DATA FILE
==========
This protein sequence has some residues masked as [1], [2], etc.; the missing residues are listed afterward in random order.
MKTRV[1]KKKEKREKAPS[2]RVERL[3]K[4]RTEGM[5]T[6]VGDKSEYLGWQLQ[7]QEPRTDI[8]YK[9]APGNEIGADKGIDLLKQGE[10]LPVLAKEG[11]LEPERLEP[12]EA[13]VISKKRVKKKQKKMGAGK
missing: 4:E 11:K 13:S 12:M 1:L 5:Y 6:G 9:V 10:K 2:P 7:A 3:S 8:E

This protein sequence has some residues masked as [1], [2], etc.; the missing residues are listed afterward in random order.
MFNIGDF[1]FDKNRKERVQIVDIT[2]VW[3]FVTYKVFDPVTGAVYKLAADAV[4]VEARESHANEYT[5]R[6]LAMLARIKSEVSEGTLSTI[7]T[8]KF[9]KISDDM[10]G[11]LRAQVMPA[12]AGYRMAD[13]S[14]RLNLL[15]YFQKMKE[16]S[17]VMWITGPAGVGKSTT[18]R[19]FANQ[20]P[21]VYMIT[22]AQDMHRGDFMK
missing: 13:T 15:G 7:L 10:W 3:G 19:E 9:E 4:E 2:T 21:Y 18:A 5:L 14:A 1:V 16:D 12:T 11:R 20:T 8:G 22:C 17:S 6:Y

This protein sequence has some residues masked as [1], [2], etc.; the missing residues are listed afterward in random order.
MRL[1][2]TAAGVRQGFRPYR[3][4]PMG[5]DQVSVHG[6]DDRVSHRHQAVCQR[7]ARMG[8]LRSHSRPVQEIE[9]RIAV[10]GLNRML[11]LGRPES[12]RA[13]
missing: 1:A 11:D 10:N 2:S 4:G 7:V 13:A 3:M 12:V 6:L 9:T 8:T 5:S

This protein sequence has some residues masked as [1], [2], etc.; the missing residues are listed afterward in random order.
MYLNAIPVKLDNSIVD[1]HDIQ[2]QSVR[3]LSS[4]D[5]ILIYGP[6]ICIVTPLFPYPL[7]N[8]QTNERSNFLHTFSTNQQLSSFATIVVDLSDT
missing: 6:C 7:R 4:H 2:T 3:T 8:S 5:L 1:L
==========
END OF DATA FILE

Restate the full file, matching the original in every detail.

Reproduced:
This protein sequence has some residues masked as [1], [2], etc.; the missing residues are listed afterward in random order.
MKTRV[1]KKKEKREKAPS[2]RVERL[3]K[4]RTEGM[5]T[6]VGDKSEYLGWQLQ[7]QEPRTDI[8]YK[9]APGNEIGADKGIDLLKQGE[10]LPVLAKEG[11]LEPERLEP[12]EA[13]VISKKRVKKKQKKMGAGK
missing: 4:E 11:K 13:S 12:M 1:L 5:Y 6:G 9:V 10:K 2:P 7:A 3:S 8:E

This protein sequence has some residues masked as [1], [2], etc.; the missing residues are listed afterward in random order.
MFNIGDF[1]FDKNRKERVQIVDIT[2]VW[3]FVTYKVFDPVTGAVYKLAADAV[4]VEARESHANEYT[5]R[6]LAMLARIKSEVSEGTLSTI[7]T[8]KF[9]KISDDM[10]G[11]LRAQVMPA[12]AGYRMAD[13]S[14]RLNLL[15]YFQKMKE[16]S[17]VMWITGPAGVGKSTT[18]R[19]FANQ[20]P[21]VYMIT[22]AQDMHRGDFMK
missing: 13:T 15:G 7:L 10:W 3:G 19:E 9:E 4:E 2:T 21:Y 18:A 5:L 14:A 1:V 16:D 12:T 11:R 20:T 8:G 22:C 17:S 6:Y

This protein sequence has some residues masked as [1], [2], etc.; the missing residues are listed afterward in random order.
MRL[1][2]TAAGVRQGFRPYR[3][4]PMG[5]DQVSVHG[6]DDRVSHRHQAVCQR[7]ARMG[8]LRSHSRPVQEIE[9]RIAV[10]GLNRML[11]LGRPES[12]RA[13]
missing: 1:A 11:D 10:N 2:S 4:G 7:V 13:A 3:M 12:V 6:L 9:T 8:T 5:S

This protein sequence has some residues masked as [1], [2], etc.; the missing residues are listed afterward in random order.
MYLNAIPVKLDNSIVD[1]HDIQ[2]QSVR[3]LSS[4]D[5]ILIYGP[6]ICIVTPLFPYPL[7]N[8]QTNERSNFLHTFSTNQQLSSFATIVVDLSDT
missing: 6:C 7:R 4:H 2:T 3:T 8:S 5:L 1:L